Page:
This is a photo of the "Iroha slope" a little ways outside Nikko Japan. This has been a very famous tourist destination for a long time now.

    working

    This website uses cookies

    As a user in the EEA, your approval is needed on a few things. To provide a better website experience, hubpages.com uses cookies (and other similar technologies) and may collect, process, and share personal data. Please choose which areas of our service you consent to our doing so.

    For more information on managing or withdrawing consents and how we handle data, visit our Privacy Policy at: https://hubpages.com/privacy-policy#gdpr

    Show Details
    Necessary
    HubPages Device IDThis is used to identify particular browsers or devices when the access the service, and is used for security reasons.
    LoginThis is necessary to sign in to the HubPages Service.
    Google RecaptchaThis is used to prevent bots and spam. (Privacy Policy)
    AkismetThis is used to detect comment spam. (Privacy Policy)
    HubPages Google AnalyticsThis is used to provide data on traffic to our website, all personally identifyable data is anonymized. (Privacy Policy)
    HubPages Traffic PixelThis is used to collect data on traffic to articles and other pages on our site. Unless you are signed in to a HubPages account, all personally identifiable information is anonymized.
    Amazon Web ServicesThis is a cloud services platform that we used to host our service. (Privacy Policy)
    CloudflareThis is a cloud CDN service that we use to efficiently deliver files required for our service to operate such as javascript, cascading style sheets, images, and videos. (Privacy Policy)
    Google Hosted LibrariesJavascript software libraries such as jQuery are loaded at endpoints on the googleapis.com or gstatic.com domains, for performance and efficiency reasons. (Privacy Policy)
    Features
    Google Custom SearchThis is feature allows you to search the site. (Privacy Policy)
    Google MapsSome articles have Google Maps embedded in them. (Privacy Policy)
    Google ChartsThis is used to display charts and graphs on articles and the author center. (Privacy Policy)
    Google AdSense Host APIThis service allows you to sign up for or associate a Google AdSense account with HubPages, so that you can earn money from ads on your articles. No data is shared unless you engage with this feature. (Privacy Policy)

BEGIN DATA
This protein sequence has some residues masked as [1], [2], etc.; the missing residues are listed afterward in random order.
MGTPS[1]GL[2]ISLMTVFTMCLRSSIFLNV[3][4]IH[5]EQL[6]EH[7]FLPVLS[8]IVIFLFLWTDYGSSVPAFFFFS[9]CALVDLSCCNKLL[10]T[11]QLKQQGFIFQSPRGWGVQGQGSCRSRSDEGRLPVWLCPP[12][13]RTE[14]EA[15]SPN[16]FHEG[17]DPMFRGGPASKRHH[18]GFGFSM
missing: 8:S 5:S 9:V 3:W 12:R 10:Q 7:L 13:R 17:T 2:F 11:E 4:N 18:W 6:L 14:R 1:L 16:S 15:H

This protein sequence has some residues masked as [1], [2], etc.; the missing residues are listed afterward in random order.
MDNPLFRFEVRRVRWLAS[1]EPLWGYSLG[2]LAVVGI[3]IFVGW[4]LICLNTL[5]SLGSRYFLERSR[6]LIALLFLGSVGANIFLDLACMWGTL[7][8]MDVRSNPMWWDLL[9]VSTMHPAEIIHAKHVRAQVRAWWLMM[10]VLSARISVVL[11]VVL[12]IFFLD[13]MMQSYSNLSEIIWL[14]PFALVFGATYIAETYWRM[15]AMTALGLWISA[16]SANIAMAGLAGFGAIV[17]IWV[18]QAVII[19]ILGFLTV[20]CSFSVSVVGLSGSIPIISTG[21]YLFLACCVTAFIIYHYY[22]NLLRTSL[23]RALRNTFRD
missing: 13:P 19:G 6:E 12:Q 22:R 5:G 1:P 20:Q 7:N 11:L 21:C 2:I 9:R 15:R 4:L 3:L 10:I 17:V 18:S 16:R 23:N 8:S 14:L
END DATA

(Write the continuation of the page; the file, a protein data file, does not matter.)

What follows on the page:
Google YouTubeSome articles have YouTube videos embedded in them. (Privacy Policy)
    VimeoSome articles have Vimeo videos embedded in them. (Privacy Policy)
    PaypalThis is used for a registered author who enrolls in the HubPages Earnings program and requests to be paid via PayPal. No data is shared with Paypal unless you engage with this feature. (Privacy Policy)
    Facebook LoginYou can use this to streamline signing up for, or signing in to your Hubpages account. No data is shared with Facebook unless you engage with this feature. (Privacy Policy)
    MavenThis supports the Maven widget and search functionality. (Privacy Policy)
    Marketing
    Google AdSenseThis is an ad network. (Privacy Policy)
    Google DoubleClickGoogle provides ad serving technology and runs an ad network. (Privacy Policy)
    Index ExchangeThis is an ad network. (Privacy Policy)
    SovrnThis is an ad network. (Privacy Policy)
    Facebook AdsThis is an ad network. (Privacy Policy)
    Amazon Unified Ad MarketplaceThis is an ad network. (Privacy Policy)
    AppNexusThis is an ad network. (Privacy Policy)
    OpenxThis is an ad network. (Privacy Policy)
    Rubicon ProjectThis is an ad network. (Privacy Policy)
    TripleLiftThis is an ad network. (Privacy Policy)
    Say MediaWe partner with Say Media to deliver ad campaigns on our sites. (Privacy Policy)
    Remarketing PixelsWe may use remarketing pixels from advertising networks such as Google AdWords, Bing Ads, and Facebook in order to advertise the HubPages Service to people that have visited our sites.
    Conversion Tracking PixelsWe may use conversion tracking pixels from advertising networks such as Google AdWords, Bing Ads, and Facebook in order to identify when an advertisement has successfully resulted in the desired action, such as signing up for the HubPages Service or publishing an article on the HubPages Service.
    Statistics
    Author Google AnalyticsThis is used to provide traffic data and reports to the authors of articles on the HubPages Service. (Privacy Policy)
    ComscoreComScore is a media measurement and analytics company providing marketing data and analytics to enterprises, media and advertising agencies, and publishers. Non-consent will result in ComScore only processing obfuscated personal data. (Privacy Policy)
    Amazon Tracking PixelSome articles display amazon products as part of the Amazon Affiliate program, this pixel provides traffic statistics for those products (Privacy Policy)